Not wishing to set a precedent, members of the West Bend School Board voted Monday night to deny a request by residents in the Strawberry Glen subdivision to detach from the district.
The subdivision is at the far southeast end of the district, north of Highway 60 in the town of Jackson, on the border of Washington and Ozaukee counties. Of the 44 families in the subdivision, 34 signed a petition asking for detachment in hopes of attaching to the Cedarburg School District.
Mike Shaw, who organized the petition, told the board during Monday’s public hearing that “staying in the West Bend School District results in our kids spending approximately 402 hours more on a bus over the course of their childhood.”
Shaw said of the 51 children in the subdivision, 40 of them want to attend the Cedarburg School District. The remaining 11 preferred to remain in the West Bend district.
The district would, however, feel a fiscal effect. It would lose more than $12 million in property taxes if Strawberry Glen was allowed to detach.
This is essentially a math problem. This subdivision is rather affluent and generates a lot of property taxes – more taxes than the cost of educating the kids in the subdivision. If they go to the Cedarburg district, it will cost the district. Even if the 40 kids that they say want to go to Cedarburg do so through open enrollment, it’s still a cash positive arrangement for the West Bend School District.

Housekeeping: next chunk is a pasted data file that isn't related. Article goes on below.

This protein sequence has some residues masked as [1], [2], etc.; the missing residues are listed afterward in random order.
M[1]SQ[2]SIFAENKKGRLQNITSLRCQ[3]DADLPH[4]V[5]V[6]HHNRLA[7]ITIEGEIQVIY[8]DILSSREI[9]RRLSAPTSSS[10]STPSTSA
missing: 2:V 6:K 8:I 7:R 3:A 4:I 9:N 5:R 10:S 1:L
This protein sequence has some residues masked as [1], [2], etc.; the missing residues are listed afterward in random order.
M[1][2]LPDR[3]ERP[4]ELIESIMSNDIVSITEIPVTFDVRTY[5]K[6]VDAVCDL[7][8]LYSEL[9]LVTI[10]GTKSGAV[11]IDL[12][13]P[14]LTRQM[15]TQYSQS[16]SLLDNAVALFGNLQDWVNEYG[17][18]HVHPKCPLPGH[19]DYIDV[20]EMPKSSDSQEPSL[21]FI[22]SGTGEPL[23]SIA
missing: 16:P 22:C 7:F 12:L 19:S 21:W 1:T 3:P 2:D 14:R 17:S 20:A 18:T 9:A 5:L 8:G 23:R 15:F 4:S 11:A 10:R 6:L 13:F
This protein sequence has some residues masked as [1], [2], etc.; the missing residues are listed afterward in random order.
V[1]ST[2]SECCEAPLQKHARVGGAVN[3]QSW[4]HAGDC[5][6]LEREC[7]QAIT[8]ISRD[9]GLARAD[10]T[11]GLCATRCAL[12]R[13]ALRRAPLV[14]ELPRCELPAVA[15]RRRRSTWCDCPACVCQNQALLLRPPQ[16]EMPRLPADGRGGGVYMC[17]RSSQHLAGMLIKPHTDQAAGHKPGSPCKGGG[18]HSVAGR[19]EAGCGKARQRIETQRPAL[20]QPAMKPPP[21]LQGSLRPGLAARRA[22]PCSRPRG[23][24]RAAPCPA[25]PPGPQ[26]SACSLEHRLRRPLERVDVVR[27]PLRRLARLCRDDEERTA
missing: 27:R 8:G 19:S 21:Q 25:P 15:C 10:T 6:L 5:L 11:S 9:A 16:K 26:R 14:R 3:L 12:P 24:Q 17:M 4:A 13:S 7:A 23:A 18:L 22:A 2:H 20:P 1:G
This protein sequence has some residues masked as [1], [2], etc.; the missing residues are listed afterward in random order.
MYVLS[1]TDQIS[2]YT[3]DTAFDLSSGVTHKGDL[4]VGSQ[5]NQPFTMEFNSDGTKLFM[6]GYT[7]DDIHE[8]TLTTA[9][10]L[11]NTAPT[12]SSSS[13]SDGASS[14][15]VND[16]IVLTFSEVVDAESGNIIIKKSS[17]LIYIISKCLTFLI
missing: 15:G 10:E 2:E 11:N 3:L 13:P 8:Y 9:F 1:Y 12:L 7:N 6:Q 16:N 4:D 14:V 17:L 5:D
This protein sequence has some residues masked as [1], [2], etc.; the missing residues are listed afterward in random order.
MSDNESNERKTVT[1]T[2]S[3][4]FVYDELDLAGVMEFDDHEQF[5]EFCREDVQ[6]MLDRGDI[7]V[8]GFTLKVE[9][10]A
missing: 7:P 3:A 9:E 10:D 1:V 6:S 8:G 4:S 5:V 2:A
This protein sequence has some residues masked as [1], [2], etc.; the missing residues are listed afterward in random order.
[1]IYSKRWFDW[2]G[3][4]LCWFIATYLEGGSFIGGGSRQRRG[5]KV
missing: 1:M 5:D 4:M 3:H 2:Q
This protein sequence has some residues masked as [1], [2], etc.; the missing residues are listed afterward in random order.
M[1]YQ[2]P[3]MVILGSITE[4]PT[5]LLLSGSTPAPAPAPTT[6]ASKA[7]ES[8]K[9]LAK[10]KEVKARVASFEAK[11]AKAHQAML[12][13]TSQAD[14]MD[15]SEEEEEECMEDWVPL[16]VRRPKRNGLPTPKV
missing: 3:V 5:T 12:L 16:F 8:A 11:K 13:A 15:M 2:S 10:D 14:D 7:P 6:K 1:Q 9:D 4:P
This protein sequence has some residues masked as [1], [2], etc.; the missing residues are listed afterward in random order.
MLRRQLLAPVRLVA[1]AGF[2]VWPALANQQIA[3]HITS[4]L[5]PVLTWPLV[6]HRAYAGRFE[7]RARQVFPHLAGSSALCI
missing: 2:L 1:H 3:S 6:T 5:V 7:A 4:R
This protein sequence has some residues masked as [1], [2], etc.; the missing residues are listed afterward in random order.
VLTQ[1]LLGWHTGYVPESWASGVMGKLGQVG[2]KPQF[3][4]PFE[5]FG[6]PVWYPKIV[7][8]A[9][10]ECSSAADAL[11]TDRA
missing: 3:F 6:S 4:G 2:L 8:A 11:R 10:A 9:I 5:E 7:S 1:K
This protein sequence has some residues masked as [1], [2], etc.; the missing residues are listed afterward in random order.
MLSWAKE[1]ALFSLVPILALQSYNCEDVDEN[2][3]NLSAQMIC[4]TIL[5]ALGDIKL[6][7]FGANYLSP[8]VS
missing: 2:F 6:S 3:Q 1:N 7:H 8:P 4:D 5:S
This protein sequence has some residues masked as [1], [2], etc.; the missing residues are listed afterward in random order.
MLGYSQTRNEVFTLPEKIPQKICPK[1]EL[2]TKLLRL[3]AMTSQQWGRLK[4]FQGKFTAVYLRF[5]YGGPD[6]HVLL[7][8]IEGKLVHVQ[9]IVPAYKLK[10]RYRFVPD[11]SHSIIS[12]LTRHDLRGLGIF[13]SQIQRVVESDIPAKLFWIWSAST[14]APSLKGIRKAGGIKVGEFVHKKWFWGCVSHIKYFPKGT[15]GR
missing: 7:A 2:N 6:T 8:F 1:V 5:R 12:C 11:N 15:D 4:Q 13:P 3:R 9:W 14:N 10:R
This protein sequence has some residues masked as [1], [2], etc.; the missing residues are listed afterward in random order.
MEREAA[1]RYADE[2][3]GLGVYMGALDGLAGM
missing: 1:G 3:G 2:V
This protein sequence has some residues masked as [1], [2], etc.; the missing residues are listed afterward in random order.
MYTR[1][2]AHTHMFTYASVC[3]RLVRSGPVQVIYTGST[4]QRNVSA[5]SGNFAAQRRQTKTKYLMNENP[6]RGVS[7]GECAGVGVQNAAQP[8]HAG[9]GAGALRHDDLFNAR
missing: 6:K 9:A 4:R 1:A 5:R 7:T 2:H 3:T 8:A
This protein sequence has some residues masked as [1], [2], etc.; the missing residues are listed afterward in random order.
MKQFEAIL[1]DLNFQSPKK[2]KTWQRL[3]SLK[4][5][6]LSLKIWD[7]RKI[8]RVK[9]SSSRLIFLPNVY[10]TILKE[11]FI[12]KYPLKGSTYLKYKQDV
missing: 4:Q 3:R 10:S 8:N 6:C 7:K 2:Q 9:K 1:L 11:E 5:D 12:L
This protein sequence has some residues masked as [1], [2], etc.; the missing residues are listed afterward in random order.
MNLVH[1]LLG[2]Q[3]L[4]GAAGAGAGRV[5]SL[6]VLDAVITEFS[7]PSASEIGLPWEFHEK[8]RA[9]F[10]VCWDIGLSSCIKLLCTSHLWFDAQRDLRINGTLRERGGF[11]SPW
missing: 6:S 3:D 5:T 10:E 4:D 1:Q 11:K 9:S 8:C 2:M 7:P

This does highlight something that I’ve been discussing for years. Many people have been critical of the West Bend School District because it has been losing more kids through open enrollment than it has been taking in. They characterize this as a indicator that the quality of the district has declined to where families are opting out. But the exit interviews and anecdotal information about the families who choose open enrollment to leave the district indicate that the most common reason is that a neighboring district is more convenient for the family.
The West Bend School District is a geographically large district. As such, some families on the edges of the district find it more convenient to go to the schools that are closer to them – even if those schools are in a neighboring district. That’s the case here. Many folks in the Strawberry Glen subdivision find it more convenient and in sync with their lives to send their kids to Cedarburg than West Bend.
Perhaps it is time to consider shrinking the geographic footprint of the West Bend School District. The far flung district made more sense when the population of Washington County was smaller, but as population centers shift, maybe it doesn’t make as much sense as it used to.